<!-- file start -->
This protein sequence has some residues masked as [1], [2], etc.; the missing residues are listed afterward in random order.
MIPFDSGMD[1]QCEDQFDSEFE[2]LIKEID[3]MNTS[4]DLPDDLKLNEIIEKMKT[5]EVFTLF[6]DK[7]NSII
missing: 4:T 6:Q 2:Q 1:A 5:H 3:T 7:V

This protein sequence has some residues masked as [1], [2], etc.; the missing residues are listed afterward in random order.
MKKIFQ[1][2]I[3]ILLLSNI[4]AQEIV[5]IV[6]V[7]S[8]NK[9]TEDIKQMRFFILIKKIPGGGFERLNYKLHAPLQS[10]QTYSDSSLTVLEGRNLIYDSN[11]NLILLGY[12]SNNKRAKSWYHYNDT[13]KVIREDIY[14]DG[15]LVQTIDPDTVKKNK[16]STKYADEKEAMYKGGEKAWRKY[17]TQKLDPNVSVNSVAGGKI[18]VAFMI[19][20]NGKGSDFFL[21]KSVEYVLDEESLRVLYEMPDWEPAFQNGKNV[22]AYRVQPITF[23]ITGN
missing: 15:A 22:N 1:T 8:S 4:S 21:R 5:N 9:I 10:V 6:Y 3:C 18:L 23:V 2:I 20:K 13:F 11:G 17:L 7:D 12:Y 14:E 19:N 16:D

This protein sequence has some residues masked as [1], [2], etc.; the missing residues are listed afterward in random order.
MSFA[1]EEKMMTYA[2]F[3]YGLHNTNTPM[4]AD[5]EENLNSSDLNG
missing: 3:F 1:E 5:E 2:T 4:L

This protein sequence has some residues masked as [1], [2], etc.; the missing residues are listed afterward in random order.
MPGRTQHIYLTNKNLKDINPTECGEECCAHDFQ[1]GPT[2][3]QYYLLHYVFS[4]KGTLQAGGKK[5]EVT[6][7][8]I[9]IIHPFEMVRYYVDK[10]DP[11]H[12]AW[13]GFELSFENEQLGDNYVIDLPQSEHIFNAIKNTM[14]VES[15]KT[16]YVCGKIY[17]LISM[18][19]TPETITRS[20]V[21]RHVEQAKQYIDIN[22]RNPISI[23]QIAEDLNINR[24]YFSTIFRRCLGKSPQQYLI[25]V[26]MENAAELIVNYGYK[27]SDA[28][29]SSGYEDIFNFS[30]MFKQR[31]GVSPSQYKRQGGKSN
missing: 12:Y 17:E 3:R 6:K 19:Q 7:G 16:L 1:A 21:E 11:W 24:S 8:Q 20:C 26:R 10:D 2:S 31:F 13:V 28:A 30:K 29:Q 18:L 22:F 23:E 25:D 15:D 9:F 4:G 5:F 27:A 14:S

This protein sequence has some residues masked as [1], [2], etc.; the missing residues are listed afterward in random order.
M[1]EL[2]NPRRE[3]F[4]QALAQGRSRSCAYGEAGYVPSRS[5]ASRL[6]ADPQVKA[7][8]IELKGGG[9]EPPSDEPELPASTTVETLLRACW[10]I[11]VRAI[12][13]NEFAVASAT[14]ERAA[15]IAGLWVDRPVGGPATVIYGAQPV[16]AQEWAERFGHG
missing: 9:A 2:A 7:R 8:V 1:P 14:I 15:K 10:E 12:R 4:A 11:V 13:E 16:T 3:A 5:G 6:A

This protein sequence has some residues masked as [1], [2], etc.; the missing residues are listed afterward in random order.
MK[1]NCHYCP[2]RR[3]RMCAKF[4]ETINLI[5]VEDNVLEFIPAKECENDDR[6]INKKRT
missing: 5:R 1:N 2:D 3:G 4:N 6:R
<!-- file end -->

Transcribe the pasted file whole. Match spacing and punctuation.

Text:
This protein sequence has some residues masked as [1], [2], etc.; the missing residues are listed afterward in random order.
MIPFDSGMD[1]QCEDQFDSEFE[2]LIKEID[3]MNTS[4]DLPDDLKLNEIIEKMKT[5]EVFTLF[6]DK[7]NSII
missing: 4:T 6:Q 2:Q 1:A 5:H 3:T 7:V

This protein sequence has some residues masked as [1], [2], etc.; the missing residues are listed afterward in random order.
MKKIFQ[1][2]I[3]ILLLSNI[4]AQEIV[5]IV[6]V[7]S[8]NK[9]TEDIKQMRFFILIKKIPGGGFERLNYKLHAPLQS[10]QTYSDSSLTVLEGRNLIYDSN[11]NLILLGY[12]SNNKRAKSWYHYNDT[13]KVIREDIY[14]DG[15]LVQTIDPDTVKKNK[16]STKYADEKEAMYKGGEKAWRKY[17]TQKLDPNVSVNSVAGGKI[18]VAFMI[19][20]NGKGSDFFL[21]KSVEYVLDEESLRVLYEMPDWEPAFQNGKNV[22]AYRVQPITF[23]ITGN
missing: 15:A 22:N 1:T 8:S 4:S 21:R 5:N 9:I 10:V 6:Y 3:C 18:L 23:V 2:I 20:K 13:F 11:G 17:L 7:D 12:Y 14:E 19:N 16:D

This protein sequence has some residues masked as [1], [2], etc.; the missing residues are listed afterward in random order.
MSFA[1]EEKMMTYA[2]F[3]YGLHNTNTPM[4]AD[5]EENLNSSDLNG
missing: 3:F 1:E 5:E 2:T 4:L

This protein sequence has some residues masked as [1], [2], etc.; the missing residues are listed afterward in random order.
MPGRTQHIYLTNKNLKDINPTECGEECCAHDFQ[1]GPT[2][3]QYYLLHYVFS[4]KGTLQAGGKK[5]EVT[6][7][8]I[9]IIHPFEMVRYYVDK[10]DP[11]H[12]AW[13]GFELSFENEQLGDNYVIDLPQSEHIFNAIKNTM[14]VES[15]KT[16]YVCGKIY[17]LISM[18][19]TPETITRS[20]V[21]RHVEQAKQYIDIN[22]RNPISI[23]QIAEDLNINR[24]YFSTIFRRCLGKSPQQYLI[25]V[26]MENAAELIVNYGYK[27]SDA[28][29]SSGYEDIFNFS[30]MFKQR[31]GVSPSQYKRQGGKSN
missing: 12:Y 17:E 3:R 6:K 19:Q 7:G 16:L 1:A 21:E 11:W 24:S 8:Q 20:C 26:R 10:D 2:S 31:F 13:V 28:A 30:K 29:Q 18:L 22:F 23:E 25:D 15:D 9:F 4:G 5:F 27:A 14:S

This protein sequence has some residues masked as [1], [2], etc.; the missing residues are listed afterward in random order.
M[1]EL[2]NPRRE[3]F[4]QALAQGRSRSCAYGEAGYVPSRS[5]ASRL[6]ADPQVKA[7][8]IELKGGG[9]EPPSDEPELPASTTVETLLRACW[10]I[11]VRAI[12][13]NEFAVASAT[14]ERAA[15]IAGLWVDRPVGGPATVIYGAQPV[16]AQEWAERFGHG
missing: 9:A 2:A 7:R 8:V 1:P 14:I 15:K 10:E 12:R 4:A 11:V 13:E 16:T 3:A 5:G 6:A

This protein sequence has some residues masked as [1], [2], etc.; the missing residues are listed afterward in random order.
MK[1]NCHYCP[2]RR[3]RMCAKF[4]ETINLI[5]VEDNVLEFIPAKECENDDR[6]INKKRT
missing: 5:R 1:N 2:D 3:G 4:N 6:R